• Invoked Elementsabers was one of the most powerful decks in the Duel Links Meta upon release. The deck works by combining the Invoked cards, whose specialty is fusing Aleister with monsters of specific atttributes, with Elementsabers, whose effects can change their attributes while in the graveyard, to create devastating combos. Between a consistency and ATK boosting Field Spell, a walking Book of Moon, a nearly indestructible wall monster, and powerful attackers, the deck had the resources to dismantle any opposition while still having room to run powerful tech cards. Attempts to curb the deck were made, via Limiting Cocytus and Semi-Limiting Magellanica, but the later release of Purgatrio more than compensated. As a result, the March 2020 lists put Palace of the Elemental Lords and Cosmic Cyclone on the Limited 3 list, forcing the deck to choose between maxing consistency with the Field Spell and being able to use the meta's premier anti-backrow/skill enabling card. The May 21 2020 Lists hit the deck again by Limiting Malo to 1 as well, forcing a choice between it and Cocytus (one that Cocytus generally always wins), and reducing the consistency/speed of summoning Invoked Purgatrionote .
  • That Grass Looks Greener isn't exactly known for being balanced in the real-life game, and it's not much better in Duel Links. On the one hand, the limited deck sizes mean That Grass will only mill a maximum of 10 cards, compared to the real-life game's 20. On the other hand, skills exist in Duel Links, with skills like Balance and Spell Specialist allowing players with three copies of it to reliably draw the card on turn 1 and set up their Graveyard for the rest of the game. Shiranuis are a particularly notorious abuser of this strategy, allowing them to easily get monsters to banish for their effects and rapidly spam huge Synchro monsters. As such, TGLG was put on Limited 1.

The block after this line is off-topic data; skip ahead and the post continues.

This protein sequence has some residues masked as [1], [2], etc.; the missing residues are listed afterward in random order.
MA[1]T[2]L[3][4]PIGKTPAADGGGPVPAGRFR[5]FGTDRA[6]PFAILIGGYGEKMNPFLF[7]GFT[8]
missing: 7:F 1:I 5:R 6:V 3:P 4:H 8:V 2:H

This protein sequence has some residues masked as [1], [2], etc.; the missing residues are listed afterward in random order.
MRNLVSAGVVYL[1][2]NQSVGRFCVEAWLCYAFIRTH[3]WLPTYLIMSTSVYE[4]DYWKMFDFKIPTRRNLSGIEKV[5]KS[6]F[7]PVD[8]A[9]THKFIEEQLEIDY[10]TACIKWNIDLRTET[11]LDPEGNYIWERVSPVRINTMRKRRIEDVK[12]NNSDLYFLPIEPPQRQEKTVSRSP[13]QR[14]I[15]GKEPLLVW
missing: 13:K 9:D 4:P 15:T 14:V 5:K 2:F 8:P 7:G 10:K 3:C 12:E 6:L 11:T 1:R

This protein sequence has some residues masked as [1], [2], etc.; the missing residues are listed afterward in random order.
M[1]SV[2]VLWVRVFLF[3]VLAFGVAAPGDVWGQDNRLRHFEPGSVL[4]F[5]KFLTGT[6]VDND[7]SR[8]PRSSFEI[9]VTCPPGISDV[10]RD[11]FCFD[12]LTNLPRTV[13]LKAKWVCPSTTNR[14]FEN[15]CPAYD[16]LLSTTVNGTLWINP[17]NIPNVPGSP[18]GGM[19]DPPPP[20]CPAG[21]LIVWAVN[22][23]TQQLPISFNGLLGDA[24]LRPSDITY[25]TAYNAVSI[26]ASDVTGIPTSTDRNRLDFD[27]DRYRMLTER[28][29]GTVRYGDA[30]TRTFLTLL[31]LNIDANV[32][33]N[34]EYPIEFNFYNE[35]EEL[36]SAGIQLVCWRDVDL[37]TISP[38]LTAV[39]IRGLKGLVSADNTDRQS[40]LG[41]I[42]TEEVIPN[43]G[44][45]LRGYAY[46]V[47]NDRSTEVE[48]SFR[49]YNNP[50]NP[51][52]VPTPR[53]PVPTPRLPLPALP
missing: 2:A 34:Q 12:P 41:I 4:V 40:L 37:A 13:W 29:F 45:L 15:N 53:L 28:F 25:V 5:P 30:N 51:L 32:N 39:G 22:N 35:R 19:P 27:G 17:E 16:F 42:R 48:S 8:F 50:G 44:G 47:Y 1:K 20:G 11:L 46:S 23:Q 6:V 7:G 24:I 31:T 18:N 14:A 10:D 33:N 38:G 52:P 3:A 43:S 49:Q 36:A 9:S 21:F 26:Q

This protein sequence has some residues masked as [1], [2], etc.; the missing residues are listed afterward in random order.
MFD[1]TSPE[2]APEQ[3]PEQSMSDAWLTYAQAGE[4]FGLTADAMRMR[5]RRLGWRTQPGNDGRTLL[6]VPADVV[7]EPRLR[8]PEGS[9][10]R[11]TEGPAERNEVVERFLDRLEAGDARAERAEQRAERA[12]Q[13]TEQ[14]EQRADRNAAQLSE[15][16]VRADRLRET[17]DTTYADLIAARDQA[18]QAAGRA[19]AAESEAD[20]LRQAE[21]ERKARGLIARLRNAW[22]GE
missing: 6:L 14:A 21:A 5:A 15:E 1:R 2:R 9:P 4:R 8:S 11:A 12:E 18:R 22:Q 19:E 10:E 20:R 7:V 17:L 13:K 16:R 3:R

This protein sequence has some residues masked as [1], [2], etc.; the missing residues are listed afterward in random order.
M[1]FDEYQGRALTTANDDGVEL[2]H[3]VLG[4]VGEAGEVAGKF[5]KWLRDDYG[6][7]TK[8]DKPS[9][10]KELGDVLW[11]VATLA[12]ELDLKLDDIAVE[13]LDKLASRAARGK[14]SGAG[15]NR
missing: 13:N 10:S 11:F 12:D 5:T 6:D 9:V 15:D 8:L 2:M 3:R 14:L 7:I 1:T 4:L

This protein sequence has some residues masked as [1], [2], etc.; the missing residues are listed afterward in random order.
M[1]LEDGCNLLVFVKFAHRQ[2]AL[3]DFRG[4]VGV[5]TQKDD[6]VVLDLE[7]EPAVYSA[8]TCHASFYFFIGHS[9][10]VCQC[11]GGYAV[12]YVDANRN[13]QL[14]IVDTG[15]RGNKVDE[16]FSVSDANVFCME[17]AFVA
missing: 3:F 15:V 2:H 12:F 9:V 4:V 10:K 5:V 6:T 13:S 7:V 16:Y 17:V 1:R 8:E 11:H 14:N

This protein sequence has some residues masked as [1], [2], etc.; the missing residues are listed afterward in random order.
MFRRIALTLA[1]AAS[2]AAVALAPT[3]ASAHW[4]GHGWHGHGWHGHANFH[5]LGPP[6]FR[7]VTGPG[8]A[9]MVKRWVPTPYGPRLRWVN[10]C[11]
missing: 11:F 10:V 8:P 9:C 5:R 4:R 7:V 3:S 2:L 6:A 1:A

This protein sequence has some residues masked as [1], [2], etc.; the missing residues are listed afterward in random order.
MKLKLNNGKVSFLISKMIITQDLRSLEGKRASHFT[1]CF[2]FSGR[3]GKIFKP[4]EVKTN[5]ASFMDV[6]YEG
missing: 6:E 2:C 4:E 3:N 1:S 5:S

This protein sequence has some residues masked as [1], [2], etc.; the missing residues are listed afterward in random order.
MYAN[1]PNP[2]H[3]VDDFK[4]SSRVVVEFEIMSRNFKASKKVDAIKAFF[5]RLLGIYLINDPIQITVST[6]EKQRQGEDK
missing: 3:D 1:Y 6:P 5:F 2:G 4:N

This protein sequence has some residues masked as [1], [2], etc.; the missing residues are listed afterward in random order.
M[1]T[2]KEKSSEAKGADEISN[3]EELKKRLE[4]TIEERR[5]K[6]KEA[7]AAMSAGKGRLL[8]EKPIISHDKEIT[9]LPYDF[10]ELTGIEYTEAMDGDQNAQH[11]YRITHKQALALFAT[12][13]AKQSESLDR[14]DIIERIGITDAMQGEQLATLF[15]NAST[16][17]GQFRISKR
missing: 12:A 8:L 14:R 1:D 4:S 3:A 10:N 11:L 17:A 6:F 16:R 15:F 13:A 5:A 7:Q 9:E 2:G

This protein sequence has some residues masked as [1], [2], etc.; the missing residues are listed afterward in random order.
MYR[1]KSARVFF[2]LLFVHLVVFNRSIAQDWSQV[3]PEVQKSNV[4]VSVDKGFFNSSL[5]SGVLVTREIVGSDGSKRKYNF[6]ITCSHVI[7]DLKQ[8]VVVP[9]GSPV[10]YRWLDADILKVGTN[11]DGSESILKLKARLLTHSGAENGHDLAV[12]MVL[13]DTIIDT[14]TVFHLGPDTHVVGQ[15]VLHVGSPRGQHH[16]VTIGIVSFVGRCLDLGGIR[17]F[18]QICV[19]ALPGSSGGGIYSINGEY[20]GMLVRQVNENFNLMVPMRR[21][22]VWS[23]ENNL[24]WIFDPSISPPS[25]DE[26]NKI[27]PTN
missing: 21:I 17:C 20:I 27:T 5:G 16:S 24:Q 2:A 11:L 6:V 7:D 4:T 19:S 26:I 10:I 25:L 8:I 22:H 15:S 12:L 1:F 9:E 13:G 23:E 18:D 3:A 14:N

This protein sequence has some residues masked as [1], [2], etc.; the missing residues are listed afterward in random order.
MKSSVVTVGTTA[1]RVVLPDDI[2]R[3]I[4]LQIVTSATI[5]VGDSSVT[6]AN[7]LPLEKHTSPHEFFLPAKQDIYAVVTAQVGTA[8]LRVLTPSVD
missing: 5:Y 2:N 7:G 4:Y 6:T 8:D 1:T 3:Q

• Shiranui immediately became a favored deck in Duel Links, both for being budget-friendlynote  and for being incredibly consistent and powerful while maintaining high versatility, so much so that the main cards each require a separate examination.
    • The deck revolves around its main tuner Spectralsword, whose ability allows it to banish itself and another zombie to Special Summon a Zombie-Type Synchro of their combined levels from the Extra Deck. This effect bypasses the strict requirementsnote  of Archfiend Zombie-Skull and Revived King Ha Des, giving Shiranui easy access to destruction protection and anti-floater utility. Spectralsword was placed on the Limited 2 List in March 2020, preventing Shiranui decks from using other Limited 2 cards like Enemy Controller.
    • Shiranui Squire is the other half of the deck's core. Upon Normal Summon she can summon a Spectralsword or Shade from the deck, instantly setting up a Synchro Summon. And with the aforementioned graveyard effect of Spectralsword, doing this also sets up a follow-up Synchro on the following turn. Squire was placed on the Limited 3 List on May 21 2020, preventing Shiranui decks from accessing other powerful staples like Cosmic Cyclone and Gold Sarcophagus.